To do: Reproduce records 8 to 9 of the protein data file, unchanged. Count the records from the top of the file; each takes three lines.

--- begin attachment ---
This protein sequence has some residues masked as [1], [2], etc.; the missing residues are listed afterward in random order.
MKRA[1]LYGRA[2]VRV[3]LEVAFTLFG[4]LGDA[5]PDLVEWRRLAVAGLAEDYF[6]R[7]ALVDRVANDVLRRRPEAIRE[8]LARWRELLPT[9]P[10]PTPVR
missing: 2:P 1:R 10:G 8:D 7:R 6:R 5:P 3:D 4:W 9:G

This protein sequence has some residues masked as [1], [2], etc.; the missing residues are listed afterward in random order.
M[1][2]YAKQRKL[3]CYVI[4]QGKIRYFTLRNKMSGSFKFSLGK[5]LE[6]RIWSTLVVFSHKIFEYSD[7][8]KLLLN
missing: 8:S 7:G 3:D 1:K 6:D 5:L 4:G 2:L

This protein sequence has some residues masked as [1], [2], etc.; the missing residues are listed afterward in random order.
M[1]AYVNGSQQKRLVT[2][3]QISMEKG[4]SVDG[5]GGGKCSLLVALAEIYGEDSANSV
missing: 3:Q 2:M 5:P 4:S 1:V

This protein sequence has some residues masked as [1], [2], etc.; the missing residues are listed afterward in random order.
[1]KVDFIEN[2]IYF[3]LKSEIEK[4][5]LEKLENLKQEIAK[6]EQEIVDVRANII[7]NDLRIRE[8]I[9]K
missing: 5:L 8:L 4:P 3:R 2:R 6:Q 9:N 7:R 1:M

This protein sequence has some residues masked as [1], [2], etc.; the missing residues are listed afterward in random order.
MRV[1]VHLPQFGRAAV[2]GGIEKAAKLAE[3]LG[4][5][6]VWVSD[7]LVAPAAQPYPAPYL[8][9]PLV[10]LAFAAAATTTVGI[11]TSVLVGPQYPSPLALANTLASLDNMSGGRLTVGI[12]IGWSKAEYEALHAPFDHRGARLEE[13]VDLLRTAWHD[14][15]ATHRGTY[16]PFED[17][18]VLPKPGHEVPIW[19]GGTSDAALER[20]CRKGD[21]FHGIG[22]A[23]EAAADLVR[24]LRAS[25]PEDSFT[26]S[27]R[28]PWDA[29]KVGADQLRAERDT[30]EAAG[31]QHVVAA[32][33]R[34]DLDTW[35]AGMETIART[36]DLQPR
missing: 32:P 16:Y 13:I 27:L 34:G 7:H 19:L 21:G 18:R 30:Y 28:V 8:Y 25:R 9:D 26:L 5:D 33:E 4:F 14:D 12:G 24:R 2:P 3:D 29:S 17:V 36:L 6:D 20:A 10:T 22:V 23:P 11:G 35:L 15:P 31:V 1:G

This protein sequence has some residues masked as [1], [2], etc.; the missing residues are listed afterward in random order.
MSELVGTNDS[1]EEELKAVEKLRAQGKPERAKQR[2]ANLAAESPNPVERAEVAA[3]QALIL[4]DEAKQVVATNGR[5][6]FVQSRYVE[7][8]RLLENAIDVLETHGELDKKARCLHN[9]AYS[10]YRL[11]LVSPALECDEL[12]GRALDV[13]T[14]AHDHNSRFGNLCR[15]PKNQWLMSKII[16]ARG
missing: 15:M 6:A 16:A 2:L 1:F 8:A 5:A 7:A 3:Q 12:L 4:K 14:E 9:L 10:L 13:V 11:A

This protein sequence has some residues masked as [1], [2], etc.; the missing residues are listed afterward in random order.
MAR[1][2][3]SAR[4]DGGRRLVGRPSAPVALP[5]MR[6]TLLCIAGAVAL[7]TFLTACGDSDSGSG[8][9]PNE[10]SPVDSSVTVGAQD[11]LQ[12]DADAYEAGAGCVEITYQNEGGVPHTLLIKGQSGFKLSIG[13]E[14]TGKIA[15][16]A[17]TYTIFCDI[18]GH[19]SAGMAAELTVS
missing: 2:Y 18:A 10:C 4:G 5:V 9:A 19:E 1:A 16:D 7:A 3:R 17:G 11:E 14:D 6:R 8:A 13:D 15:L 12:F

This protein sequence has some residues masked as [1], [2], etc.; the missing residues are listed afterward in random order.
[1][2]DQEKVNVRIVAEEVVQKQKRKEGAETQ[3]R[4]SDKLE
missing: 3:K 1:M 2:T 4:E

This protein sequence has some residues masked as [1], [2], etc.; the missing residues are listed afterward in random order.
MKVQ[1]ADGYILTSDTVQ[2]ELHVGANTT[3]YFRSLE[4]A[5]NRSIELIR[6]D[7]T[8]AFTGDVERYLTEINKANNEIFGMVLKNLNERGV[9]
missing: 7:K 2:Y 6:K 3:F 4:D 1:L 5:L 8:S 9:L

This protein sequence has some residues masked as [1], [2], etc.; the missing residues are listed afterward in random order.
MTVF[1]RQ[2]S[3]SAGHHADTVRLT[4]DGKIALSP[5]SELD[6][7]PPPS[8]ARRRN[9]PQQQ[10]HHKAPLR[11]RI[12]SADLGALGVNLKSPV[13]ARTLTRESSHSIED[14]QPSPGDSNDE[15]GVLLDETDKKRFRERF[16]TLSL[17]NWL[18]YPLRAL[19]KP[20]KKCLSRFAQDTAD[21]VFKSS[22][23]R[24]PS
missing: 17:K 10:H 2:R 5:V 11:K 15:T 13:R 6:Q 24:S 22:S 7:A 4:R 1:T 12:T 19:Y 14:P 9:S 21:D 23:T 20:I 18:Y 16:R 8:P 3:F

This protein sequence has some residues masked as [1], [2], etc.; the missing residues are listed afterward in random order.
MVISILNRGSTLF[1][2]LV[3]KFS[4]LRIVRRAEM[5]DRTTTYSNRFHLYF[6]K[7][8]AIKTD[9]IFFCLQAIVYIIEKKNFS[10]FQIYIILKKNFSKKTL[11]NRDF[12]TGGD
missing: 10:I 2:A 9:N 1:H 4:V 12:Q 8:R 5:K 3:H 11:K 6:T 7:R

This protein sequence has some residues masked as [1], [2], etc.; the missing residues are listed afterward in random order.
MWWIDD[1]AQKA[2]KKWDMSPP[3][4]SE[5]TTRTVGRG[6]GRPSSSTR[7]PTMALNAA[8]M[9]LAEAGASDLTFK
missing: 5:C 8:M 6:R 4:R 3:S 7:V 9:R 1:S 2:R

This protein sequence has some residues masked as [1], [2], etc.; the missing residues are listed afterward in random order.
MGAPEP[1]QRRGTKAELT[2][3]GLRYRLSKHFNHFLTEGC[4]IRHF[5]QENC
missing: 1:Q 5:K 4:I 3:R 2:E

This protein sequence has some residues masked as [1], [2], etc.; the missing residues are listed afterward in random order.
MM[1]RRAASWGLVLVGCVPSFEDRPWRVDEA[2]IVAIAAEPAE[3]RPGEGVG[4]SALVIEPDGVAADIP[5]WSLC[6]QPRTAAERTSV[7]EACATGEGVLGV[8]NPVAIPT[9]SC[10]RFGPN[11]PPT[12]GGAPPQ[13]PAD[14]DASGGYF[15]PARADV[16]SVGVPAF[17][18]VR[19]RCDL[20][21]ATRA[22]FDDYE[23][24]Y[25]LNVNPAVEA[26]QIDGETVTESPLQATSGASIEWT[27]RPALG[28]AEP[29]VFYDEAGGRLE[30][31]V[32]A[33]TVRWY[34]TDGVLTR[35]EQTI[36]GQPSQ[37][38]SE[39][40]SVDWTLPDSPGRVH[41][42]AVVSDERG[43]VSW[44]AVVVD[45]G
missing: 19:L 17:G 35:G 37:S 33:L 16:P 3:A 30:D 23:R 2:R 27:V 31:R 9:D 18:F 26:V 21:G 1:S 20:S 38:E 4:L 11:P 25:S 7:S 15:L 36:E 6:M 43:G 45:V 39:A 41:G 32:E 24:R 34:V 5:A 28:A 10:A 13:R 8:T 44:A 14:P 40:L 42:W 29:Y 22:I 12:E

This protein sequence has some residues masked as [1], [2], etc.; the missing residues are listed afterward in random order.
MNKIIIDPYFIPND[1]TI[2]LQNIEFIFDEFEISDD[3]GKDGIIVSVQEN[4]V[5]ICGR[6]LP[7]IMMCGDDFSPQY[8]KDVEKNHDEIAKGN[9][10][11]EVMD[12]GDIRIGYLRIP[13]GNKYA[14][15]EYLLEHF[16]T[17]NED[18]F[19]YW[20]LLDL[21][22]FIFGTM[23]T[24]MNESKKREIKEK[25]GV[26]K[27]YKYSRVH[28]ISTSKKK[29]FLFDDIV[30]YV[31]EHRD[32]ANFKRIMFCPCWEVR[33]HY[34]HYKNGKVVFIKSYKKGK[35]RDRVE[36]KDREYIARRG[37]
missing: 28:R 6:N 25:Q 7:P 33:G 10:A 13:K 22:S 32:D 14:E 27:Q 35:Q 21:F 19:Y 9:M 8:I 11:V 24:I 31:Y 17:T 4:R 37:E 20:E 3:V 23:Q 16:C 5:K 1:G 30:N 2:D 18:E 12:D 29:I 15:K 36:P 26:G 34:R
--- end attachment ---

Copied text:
This protein sequence has some residues masked as [1], [2], etc.; the missing residues are listed afterward in random order.
[1][2]DQEKVNVRIVAEEVVQKQKRKEGAETQ[3]R[4]SDKLE
missing: 3:K 1:M 2:T 4:E

This protein sequence has some residues masked as [1], [2], etc.; the missing residues are listed afterward in random order.
MKVQ[1]ADGYILTSDTVQ[2]ELHVGANTT[3]YFRSLE[4]A[5]NRSIELIR[6]D[7]T[8]AFTGDVERYLTEINKANNEIFGMVLKNLNERGV[9]
missing: 7:K 2:Y 6:K 3:F 4:D 1:L 5:L 8:S 9:L